A year ago, I wrote about the combination of cheese and pears in a post called cartolina da Orvieto (postcard from Orvieto) after enjoying it in a restaurant. I recently enjoyed the heavenly pair at home and a good portion of the enjoyment was due to the fact that the cheese was of my own production.
The road from labneh to my first small wheel of cheese was not without bumps. My first attempt at mozzarella and at cottage cheese were both failures. In the first case, I was able to save the curds and used them in a gratin dish; in the second, the garbage bin was the only option.
I paused a moment before investing money in a cheese press, then proceeded to purchase it. Not long afterward, out of my brand new Cheesypress press came a lovely lilliputian wheel of cheese that I left to age for a week (I could not wait any longer). What a thrill when we first tried it and it tasted good!
To make the cheese, I followed this recipe using yogurt to inoculate the milk. I used a quart of fresh (less than a day old) goat milk (latte di capra) and 3 quarts of non-fat cow milk (latte di mucca scremato). Based on the ingredients, I will dare to call it caciotta di capra, since it was fairly soft. You could taste the goat flavor as a delicate nuance. Pears from the new crop bought at the farmers' market were the right companion for my little success.
I then decided to try and age the cheese a bit longer. For my second attempt, I followed the instructions for Farmhouse Cheddar from "Home Cheese Making" by Ricki Carroll. The main differences from the printed recipe were that I halved the quantities and used 2 oz. of cultured buttermilk to inoculate the milk instead of mesophilic starter.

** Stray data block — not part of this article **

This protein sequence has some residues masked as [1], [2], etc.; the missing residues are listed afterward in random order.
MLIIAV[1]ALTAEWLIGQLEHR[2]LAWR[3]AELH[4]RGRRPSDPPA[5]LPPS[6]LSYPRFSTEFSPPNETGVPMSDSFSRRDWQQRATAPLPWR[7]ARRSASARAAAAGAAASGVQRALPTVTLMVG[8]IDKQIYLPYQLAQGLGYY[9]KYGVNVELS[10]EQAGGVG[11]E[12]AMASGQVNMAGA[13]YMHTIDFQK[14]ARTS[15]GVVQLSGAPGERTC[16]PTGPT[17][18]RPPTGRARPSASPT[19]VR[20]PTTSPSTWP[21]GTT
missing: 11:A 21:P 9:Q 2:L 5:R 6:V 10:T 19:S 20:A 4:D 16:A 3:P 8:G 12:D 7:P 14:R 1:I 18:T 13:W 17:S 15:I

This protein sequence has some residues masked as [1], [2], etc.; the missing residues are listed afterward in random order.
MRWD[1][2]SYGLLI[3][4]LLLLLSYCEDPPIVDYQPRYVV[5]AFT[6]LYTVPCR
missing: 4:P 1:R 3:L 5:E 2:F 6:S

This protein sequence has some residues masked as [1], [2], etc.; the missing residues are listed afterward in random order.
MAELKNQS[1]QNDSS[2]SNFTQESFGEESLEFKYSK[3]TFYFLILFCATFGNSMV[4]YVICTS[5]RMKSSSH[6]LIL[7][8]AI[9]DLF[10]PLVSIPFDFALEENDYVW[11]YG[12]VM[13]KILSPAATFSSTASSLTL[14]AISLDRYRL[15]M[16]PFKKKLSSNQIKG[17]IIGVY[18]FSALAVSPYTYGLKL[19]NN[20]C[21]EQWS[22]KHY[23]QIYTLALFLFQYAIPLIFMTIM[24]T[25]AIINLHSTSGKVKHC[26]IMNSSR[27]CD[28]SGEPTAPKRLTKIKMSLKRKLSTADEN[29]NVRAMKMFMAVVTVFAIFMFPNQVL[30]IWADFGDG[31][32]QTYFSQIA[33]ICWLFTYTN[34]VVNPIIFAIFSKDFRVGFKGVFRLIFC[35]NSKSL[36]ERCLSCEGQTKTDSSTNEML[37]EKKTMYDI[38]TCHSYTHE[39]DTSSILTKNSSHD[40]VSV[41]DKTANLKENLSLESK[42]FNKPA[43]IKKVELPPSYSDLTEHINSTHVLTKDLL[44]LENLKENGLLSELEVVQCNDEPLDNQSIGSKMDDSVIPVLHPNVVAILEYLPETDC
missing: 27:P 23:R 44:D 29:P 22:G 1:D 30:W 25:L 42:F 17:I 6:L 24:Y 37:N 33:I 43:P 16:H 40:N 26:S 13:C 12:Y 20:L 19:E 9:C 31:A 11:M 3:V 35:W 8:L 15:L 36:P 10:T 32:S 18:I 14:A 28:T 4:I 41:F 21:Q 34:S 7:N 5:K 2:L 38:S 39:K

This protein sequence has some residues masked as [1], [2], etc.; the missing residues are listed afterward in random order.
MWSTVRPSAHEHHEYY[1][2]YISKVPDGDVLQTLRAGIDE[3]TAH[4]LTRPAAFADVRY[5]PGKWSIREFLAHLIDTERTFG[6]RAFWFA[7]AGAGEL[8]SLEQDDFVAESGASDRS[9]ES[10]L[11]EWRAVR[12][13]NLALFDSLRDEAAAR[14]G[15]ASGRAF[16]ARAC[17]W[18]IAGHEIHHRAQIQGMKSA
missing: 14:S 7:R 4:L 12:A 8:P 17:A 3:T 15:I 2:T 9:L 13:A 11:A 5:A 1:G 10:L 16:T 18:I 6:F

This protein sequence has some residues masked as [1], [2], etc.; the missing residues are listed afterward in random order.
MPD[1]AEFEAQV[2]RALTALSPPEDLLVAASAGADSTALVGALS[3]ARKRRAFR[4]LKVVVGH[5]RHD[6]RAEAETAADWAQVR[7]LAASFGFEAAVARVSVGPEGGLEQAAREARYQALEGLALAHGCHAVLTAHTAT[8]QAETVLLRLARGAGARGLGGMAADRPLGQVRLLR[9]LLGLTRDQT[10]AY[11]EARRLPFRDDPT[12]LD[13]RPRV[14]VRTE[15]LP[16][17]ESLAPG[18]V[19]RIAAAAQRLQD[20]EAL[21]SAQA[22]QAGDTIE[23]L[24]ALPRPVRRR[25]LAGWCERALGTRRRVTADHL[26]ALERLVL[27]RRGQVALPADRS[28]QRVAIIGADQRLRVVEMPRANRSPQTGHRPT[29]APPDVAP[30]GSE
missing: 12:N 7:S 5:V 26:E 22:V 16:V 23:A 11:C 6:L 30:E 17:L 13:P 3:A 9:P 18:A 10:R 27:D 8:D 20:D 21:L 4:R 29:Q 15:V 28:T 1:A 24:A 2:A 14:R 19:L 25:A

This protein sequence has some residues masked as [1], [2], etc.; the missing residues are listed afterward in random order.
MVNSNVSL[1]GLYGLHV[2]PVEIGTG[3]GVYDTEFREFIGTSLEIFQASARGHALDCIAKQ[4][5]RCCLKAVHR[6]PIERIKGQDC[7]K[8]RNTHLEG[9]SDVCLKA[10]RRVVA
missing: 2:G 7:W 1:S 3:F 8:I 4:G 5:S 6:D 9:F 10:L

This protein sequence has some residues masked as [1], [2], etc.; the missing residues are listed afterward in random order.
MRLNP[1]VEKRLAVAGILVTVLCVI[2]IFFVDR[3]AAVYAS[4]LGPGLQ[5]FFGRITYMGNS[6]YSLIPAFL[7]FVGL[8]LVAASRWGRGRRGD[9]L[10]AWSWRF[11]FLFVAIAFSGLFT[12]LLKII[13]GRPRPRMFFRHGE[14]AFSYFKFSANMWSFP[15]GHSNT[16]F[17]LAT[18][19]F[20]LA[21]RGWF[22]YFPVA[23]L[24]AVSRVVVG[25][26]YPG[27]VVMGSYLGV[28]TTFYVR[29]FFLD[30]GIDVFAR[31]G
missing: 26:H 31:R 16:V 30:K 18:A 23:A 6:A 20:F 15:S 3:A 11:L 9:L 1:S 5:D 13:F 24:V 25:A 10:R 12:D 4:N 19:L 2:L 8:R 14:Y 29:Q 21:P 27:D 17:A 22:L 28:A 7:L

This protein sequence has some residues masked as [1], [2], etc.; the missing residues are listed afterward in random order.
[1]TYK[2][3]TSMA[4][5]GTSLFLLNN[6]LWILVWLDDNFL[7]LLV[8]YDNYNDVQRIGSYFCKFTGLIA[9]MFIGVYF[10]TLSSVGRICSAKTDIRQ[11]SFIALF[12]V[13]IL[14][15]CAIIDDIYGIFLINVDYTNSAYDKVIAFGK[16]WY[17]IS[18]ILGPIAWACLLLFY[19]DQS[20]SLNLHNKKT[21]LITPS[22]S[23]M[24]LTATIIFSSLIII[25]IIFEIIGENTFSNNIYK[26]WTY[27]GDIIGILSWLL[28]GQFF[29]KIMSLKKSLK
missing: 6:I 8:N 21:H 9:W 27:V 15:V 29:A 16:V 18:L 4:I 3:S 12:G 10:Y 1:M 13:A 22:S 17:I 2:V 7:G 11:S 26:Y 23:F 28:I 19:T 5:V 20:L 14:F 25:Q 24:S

The aging of my second tiny wheel lasted almost a month, while we traveled to Italy. I omitted the waxing, using a coat of oil instead: this resulted in a drier than desirable cheese. Still, the formaggio was good and the organic pears that went with it were honored (though I am afraid that is not apparent from the photo). Asian pears got to meet my cheese as well and they got along well with it, i.e., we liked the combination.
The funny thing about my adventure in cheese making is that the strongest motivating factor behind it was the production of whey to make ricotta. I did get to make ricotta, using two different recipes. But that is a story for another day.
This is my contribution to Fresh Produce of the Month, an event created by Marta, An Italian in the US. The current edition, as you may have guessed, has pears as its theme. Here is the roundup of the event.
Click on the button to hear me pronounce the Italian words mentioned in the post:
or launch the formaggio fatto in casa con le pere audio file [mp3].